September 24, 2010
If anyone knows, it's these salts, who spend about as much time on the lakes as they do on land.
The Great Lakes form the largest group of freshwater lakes on Earth by surface, holding about 20 percent of the fresh water in the world and about 90 percent of U.S.'s supply.
Early season chinooks average 5 to 15 pounds around Algoma, Wisc., on Lake Michigan. But monsters, like this 32-pounder, caught on Obsession IV charter boat last year, show up as the water warms.
Photo by Kevin Naze.
They also hold a heck of a lot of fish.
Here are some suggestions for high-quality May and June fishing opportunities on the Great Lakes.
Guide Jim Hudson of Bayfield takes his show on the road wherever the bite for a particular species is best. Much of his early season action centers on the Apostle Islands for big lake trout and Chequamegon Bay for walleyes, smallmouth bass and yellow perch.
Guide Jim Hudson of Bayfield, Wisc., holds a 46-inch, 40-pound-plus lake trout caught and released last spring in Lake Superior's Apostle Islands area.
Photo by Kevin Naze.
Lake trout can run magnum-size here. His biggest release last year stretched 46 inches and weighed an estimated 40-plus pounds.
For trout, rigs vary from downriggers and Dipsy Divers to lead core and copper presentations, with much of the trolling done in 80 to 120 feet of water at speeds that vary from about 1 1/2 to 2 1/2 miles per hour, depending on the current.
More info. Hudson's On The Spot Fishing Adventures: (715) 779-5833; www.fishchequamegonbay.com.
Green Bay's tributaries lure one of the Midwest's biggest walleye runs each spring, and the post-spawn bite in May can offer multiple hookups for even novice trollers working the shorelines. In addition, the Fox River at Green Bay and the Menominee River at Marinette are among the best bets for giant post-spawn muskies in May. Catches into the mid-50-inch range are made every year.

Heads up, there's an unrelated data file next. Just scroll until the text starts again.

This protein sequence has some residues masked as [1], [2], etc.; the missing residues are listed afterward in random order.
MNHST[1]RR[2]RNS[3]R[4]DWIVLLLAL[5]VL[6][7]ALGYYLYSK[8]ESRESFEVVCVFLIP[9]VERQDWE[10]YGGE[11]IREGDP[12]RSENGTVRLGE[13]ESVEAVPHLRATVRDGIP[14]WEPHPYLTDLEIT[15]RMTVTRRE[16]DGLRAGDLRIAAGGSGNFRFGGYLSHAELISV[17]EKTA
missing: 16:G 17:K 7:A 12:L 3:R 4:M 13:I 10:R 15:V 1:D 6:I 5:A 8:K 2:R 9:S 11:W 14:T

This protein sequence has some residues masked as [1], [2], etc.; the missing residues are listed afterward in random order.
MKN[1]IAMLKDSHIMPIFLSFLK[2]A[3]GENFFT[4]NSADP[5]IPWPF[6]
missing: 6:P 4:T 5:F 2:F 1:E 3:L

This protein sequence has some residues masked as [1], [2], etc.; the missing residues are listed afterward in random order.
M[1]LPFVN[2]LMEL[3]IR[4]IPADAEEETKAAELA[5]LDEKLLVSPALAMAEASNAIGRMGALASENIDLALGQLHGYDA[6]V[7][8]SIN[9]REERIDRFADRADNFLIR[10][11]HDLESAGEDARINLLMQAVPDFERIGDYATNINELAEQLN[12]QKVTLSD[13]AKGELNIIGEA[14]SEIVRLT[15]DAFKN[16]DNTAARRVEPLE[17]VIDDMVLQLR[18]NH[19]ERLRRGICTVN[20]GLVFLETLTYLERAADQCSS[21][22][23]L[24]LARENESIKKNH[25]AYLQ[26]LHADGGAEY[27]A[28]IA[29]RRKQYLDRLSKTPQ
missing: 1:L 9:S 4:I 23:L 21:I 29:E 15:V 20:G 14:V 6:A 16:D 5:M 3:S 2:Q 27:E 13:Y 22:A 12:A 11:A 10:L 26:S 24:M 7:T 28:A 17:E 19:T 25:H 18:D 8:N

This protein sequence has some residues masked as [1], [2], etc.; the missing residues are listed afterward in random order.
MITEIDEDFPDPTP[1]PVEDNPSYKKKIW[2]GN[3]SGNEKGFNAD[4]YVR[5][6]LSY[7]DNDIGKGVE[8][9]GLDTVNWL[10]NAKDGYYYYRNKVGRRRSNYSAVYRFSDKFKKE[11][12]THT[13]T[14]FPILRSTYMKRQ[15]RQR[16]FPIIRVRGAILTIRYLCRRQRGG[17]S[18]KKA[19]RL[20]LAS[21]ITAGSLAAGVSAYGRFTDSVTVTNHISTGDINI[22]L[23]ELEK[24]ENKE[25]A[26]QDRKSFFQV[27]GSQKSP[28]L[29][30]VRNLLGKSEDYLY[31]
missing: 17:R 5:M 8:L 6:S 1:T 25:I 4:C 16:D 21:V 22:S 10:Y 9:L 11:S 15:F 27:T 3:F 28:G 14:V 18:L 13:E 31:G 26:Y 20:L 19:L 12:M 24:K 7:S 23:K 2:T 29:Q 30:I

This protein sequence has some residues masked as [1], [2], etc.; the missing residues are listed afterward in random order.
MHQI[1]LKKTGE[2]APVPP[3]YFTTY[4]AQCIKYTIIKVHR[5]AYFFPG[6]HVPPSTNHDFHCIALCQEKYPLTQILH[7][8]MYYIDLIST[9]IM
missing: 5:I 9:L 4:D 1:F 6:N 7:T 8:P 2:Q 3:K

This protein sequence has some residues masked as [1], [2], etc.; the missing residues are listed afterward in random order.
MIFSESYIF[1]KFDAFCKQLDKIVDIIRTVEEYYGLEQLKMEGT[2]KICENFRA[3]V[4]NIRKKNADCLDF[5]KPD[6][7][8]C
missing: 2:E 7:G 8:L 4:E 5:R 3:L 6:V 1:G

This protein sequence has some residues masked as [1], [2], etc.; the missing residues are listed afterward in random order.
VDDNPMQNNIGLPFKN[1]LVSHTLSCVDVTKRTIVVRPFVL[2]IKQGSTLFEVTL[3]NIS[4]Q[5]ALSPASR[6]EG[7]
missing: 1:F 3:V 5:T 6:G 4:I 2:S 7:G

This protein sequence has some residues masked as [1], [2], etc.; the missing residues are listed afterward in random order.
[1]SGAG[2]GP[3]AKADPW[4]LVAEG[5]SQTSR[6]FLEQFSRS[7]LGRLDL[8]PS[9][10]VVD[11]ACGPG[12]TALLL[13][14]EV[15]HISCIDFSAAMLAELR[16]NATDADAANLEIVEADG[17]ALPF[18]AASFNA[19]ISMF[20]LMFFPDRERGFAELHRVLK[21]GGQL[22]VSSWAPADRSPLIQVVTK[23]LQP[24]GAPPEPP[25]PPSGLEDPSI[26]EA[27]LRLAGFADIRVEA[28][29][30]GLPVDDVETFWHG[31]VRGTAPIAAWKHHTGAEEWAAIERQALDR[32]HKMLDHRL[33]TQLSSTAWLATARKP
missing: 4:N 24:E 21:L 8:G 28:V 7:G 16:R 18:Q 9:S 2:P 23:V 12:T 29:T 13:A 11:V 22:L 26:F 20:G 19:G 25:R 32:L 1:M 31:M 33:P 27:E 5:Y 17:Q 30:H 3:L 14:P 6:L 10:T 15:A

Troy Mattson of Kinn's Katch Sport Fishing, a 10-boat operation based out of Algoma, Wisc., said half the fleet starts its season near the Wisconsin-Illinois line fishing for coho salmon, the Illinois side first and the Wisconsin side as the water warms up. By June, all the boats are running out of Algoma for chinook salmon, steelhead and lake trout.
Southern basin coho action heats up off lower Michigan, Indiana and Illinois first. Mattson and friends fish Winthrop Harbor, Ill.
More info. Kinn's Sport Fishing: (800) 446-8605; www.kinnskatch.com.
If you're looking for Atlantic salmon, Lake Huron is the place. And for a real thrill, you might want to try them on the fly in the St. Mary's River. Capt. Travis White of Sault Ste. Marie began fly-fishing at the age of 10, and today it's his favorite way to catch fish. White starts with dark streamers on dark days. Floating line and a 6-pound-test tippet is favored.
Fish are targeting smelt drifting through the river, and they're very surface oriented.
Early May he'll see the Atlantics that stayed to spawn that year, some steelhead running 5 to 15 pounds and maybe some jack cohos about 15 to 20 inches long. By mid-June the fresh Atlantics will arrive. They average about 6-7 pounds.
Trophy walleyes rule on Lake Erie. Check out the fishing off Port Clinton, Ohio. That's where this 32 1/2-incher was caught.
Photo by Kevin Naze.
More info. St. Mary's Guide Company: Capt. Travis White, (906) 748-1353; www.whitesguidedfishing.com.
The hub of the lake's walleye fishing is Port Clinton, Ohio.
While many anglers troll crawler harnesses, crankbaits and spoons for walleyes, Capt. Doug Alexander said about 90 percent of his customers would rather cast.
A 3- to 4-pound walleye is common, and there are a lot of 5- to 10-pounders, with occasionally giants bigger than that. Alexander said they'll almost always get at least one 29-inch or larger walleye per trip.
Perch fishing is best in April, but they're still hooked later in spring at the same depths as the walleyes. Spreader rigs tipped with minnows work well.
More info. Holiday Village Resort: Capts. Doug or Chris Alexander, (419) 797-4732; www.holidayvillageresort.com.
In spring, one of the top bets is the waters around Oswego, N.Y., where brown trout and chinooks provide world-class action.
Flasher and fly combinations are very popular for spring kings on Lake Ontario. But they'll pop spoons. This silver beauty was reeled in aboard Fish Doctor Charters off Oswego, N.Y.
Photo by Capt. Ernie Lantiegne.
Capt. Ernie Lantiegne of Fish Doctor Charters said he finds browns and kings just minutes apart, with the trout typically in shallow and the salmon often in 70 to 100 feet or more of water.
For browns, he'll often work the plume around the Oswego River. with Rapalas, Thundersticks and Rogues behind planers, or spoons and stickbaits behind Slide Divers, Dipsys or riggers. He'll sometimes run two to three colors of lead core off the boards, if the water depth allows it.
The kings are typically in 30 to 120 feet of water, again depending on the temperature and the baitfish.
The average brown might run 4 to 12 pounds and the average king 6 to 22 pounds. By m
id-June, most salmon are over 18 pounds; some will hit 25.
More info. Fish Doctor Charters, Capt. Ernie Lantiegne, (315) 963-8403; www.fishdoctorcharters.com.